This question is related to: Physical reason behind one of the selection rules? and links in the comments.

Take a hydrogen atom in an infinite and otherwise empty universe. The hydrogen atom sits in an excited state, $|e\rangle$. Fermi's golden rule says that if we have a perturbation of the form, $\hat V_0 e^{-\omega ti}$, then the rate of decay from our $|e\rangle$ to a state of lower energy $|g\rangle$ is given by: $$R_{if}=\frac{2\pi}{\hbar} | \langle g |\hat V_0|e \rangle|^2 \delta(\omega_f-\omega_i-\omega)$$ In the above linked question, what I interpreted was been said is that the perturbation $\hat V_0 e^{-\omega ti}$ is that due to the emitted photon. However, for surly such a photon to be emitted the atom must already have decayed. So we seem to have a situation that can never occur since for the atom to decay we must have a photon already emitted but for the photon to be emitted the atom must have already decayed. So where is my reasoning wrong and which comes first the decay of the atom or the emission of the photon?

  • 1
    $\begingroup$ Why must one come 'first' over the other? Are they not the same event? $\endgroup$
    – Jon Custer
    Mar 29 '16 at 15:09
  • $\begingroup$ @JonCuster since each one seems to be causing the other. $\endgroup$ Mar 29 '16 at 15:10
  • $\begingroup$ This question has no answer due to quantum indeterminacy. $\endgroup$ Mar 29 '16 at 15:11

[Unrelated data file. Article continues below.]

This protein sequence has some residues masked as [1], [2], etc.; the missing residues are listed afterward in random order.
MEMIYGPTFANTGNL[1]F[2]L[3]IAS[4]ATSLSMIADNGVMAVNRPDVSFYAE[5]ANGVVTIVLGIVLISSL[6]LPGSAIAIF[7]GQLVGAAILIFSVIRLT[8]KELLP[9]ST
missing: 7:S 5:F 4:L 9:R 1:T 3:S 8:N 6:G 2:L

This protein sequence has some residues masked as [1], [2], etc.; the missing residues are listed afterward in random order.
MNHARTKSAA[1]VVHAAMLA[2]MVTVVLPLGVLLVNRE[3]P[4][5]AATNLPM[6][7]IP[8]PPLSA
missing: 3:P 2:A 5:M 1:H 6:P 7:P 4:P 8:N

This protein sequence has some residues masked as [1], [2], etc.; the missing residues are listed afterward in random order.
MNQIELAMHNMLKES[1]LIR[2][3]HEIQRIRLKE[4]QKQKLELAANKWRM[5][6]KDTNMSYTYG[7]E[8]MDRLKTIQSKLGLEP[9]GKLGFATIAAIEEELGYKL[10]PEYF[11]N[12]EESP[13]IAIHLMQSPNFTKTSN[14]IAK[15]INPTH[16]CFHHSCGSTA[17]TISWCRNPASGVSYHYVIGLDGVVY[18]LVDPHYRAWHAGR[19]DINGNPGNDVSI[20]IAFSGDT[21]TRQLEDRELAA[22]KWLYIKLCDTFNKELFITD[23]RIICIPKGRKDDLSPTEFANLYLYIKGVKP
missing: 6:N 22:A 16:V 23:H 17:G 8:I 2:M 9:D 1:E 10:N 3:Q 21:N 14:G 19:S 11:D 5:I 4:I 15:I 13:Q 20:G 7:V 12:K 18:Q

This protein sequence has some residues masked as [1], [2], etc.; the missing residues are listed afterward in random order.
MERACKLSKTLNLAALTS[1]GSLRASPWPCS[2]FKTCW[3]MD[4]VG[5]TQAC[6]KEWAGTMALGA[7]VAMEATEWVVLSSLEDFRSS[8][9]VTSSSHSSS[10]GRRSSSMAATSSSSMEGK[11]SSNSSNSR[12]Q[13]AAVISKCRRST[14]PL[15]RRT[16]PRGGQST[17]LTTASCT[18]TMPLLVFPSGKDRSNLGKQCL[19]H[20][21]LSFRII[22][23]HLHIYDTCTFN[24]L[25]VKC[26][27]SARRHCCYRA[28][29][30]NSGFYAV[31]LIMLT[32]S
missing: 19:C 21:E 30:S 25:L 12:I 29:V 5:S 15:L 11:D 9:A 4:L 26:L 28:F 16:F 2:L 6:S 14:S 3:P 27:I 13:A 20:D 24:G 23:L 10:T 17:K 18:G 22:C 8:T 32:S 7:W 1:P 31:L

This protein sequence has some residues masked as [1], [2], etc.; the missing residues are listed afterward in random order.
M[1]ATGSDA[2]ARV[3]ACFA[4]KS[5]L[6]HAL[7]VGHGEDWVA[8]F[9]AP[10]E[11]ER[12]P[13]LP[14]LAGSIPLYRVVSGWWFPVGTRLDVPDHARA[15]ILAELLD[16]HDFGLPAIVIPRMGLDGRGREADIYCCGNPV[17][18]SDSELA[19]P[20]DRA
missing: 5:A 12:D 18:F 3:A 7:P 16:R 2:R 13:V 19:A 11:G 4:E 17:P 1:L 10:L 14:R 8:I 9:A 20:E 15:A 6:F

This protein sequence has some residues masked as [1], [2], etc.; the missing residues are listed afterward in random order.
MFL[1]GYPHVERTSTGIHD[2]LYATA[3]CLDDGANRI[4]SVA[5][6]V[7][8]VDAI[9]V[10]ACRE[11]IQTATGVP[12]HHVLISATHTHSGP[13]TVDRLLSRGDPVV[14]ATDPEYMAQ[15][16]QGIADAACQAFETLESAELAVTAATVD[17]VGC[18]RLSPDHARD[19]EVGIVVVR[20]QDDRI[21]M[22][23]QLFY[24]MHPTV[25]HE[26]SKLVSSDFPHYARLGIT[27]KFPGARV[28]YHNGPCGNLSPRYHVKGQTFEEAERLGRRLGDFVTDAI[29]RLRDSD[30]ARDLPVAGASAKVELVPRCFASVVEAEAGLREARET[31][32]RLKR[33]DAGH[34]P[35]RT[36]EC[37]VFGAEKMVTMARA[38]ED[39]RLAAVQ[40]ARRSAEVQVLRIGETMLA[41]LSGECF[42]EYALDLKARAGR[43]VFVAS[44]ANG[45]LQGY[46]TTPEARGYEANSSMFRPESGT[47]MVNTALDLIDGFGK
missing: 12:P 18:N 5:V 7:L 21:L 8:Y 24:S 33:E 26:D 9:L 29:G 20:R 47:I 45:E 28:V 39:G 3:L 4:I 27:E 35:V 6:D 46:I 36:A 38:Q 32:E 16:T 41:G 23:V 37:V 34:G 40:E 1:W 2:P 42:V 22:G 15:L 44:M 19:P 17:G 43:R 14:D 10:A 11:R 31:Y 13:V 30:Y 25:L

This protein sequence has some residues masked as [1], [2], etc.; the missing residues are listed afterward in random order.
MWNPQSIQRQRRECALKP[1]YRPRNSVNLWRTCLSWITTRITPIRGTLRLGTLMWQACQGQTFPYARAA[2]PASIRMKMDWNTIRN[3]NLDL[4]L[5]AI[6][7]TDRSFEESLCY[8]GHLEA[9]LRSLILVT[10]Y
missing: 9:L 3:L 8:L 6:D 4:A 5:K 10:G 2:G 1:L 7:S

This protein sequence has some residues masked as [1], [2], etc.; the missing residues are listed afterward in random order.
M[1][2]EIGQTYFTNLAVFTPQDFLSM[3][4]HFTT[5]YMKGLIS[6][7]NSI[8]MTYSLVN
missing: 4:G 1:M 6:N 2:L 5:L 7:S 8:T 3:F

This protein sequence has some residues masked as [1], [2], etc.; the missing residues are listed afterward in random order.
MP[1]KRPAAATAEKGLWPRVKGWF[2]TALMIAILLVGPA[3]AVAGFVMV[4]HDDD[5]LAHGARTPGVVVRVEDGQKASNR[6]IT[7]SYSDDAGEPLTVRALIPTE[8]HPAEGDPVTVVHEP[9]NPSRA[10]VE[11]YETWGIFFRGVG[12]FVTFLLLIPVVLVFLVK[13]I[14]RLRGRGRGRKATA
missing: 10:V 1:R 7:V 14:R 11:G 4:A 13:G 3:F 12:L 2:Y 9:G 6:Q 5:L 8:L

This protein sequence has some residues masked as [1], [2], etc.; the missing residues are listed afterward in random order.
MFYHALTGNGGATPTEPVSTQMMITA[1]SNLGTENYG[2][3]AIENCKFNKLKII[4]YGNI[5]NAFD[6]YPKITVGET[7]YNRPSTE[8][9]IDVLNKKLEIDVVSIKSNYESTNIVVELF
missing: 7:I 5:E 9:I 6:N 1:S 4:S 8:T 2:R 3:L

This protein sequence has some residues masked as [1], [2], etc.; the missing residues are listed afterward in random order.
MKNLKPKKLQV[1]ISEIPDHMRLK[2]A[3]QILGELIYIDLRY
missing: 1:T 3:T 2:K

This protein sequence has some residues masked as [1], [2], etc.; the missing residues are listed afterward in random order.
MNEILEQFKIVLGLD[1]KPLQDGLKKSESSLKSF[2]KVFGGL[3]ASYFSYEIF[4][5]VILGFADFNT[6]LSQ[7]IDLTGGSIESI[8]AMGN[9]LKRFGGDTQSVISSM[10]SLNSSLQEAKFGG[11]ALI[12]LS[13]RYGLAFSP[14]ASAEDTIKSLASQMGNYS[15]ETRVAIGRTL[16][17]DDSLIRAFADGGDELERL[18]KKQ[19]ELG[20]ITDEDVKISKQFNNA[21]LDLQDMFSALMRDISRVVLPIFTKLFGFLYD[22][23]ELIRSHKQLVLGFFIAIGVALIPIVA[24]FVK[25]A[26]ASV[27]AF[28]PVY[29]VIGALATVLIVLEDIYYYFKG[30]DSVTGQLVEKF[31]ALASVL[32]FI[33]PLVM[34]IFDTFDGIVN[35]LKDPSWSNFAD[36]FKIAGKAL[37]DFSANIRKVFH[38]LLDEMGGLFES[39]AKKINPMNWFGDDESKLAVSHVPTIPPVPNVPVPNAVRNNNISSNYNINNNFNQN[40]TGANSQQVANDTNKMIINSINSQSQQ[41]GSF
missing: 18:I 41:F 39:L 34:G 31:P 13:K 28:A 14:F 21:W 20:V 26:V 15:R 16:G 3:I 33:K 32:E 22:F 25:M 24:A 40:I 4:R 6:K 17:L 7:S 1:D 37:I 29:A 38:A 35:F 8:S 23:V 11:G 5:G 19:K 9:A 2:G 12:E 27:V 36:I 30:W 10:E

• $\begingroup$ Agree with @LewisMiller. This question seems to be beyond the prediction possibilities of QM. The details of microscopic phenomena are irrelevant to QM as far as their macroscopic impact is unchanged. Thus in this framework no final answer can be given, as no answer can be given on wavefunction collapse based on QM. $\endgroup$
    – rmhleo
    Apr 8 '16 at 11:38
  • $\begingroup$ Since the reaction is reversible the only correct answer is "yes" or "no". You can't tell until you make an observation to collapse the wave form. $\endgroup$
    – Jim2B
    Apr 8 '16 at 21:47

I think I can pinpoint the misunderstanding that lead to your question. It is here:

In the above linked question, what I interpreted was been said is that the perturbation $\hat{V}_0 e^{-\omega t i}$ is that due to the emitted photon.

The mistake is in thinking that the perturbation is due to the emitted photon. The fact is, the perturbation is not due to the presence of any given photon, but rather due to the coupling to the electromagnetic field. Each mode of the quantum electromagnetic field has a quantum mechanical spread (or "noise") in its amplitude, and it is this "noise" that agitates the excited atom leading to its spontaneous emission of a full blown photon.

n.b. Your "Which came first..." title has mislead others about the true nature of your question. The title should have been worded "What is the cause, and what is the effect..."; I suggest you make the appropriate edit.

  • $\begingroup$ What does explain then the different rates of spontaneous emission vs stimulated emission? Different amplitudes in $\hat{V_0}$ corresponding to 0 or 1 photon? $\endgroup$
    – L. Levrel
    Apr 6 '16 at 19:12
  • 1
    $\begingroup$ @L.Levrel In both cases, the form of the interaction $\hat{V}_0$ is fundamentally the full quantum electromagnetic field. Spontaneous emission is the process $|0 \gamma,\text{atom}^*\rangle \rightarrow |1 \gamma,\text{atom}\rangle$. Stimulated emission, on the other hand, is the process $|\text{many} \gamma,\text{atom}^*\rangle \rightarrow |\text{(many+1)} \gamma,\text{atom}\rangle$. The difference comes from the relevant matrix elements $\langle 1\gamma|\hat{V}_0 |0\gamma\rangle$ vs $\langle (\text{many}+1)\gamma|\hat{V}_0 |\text{many}\gamma\rangle$. $\endgroup$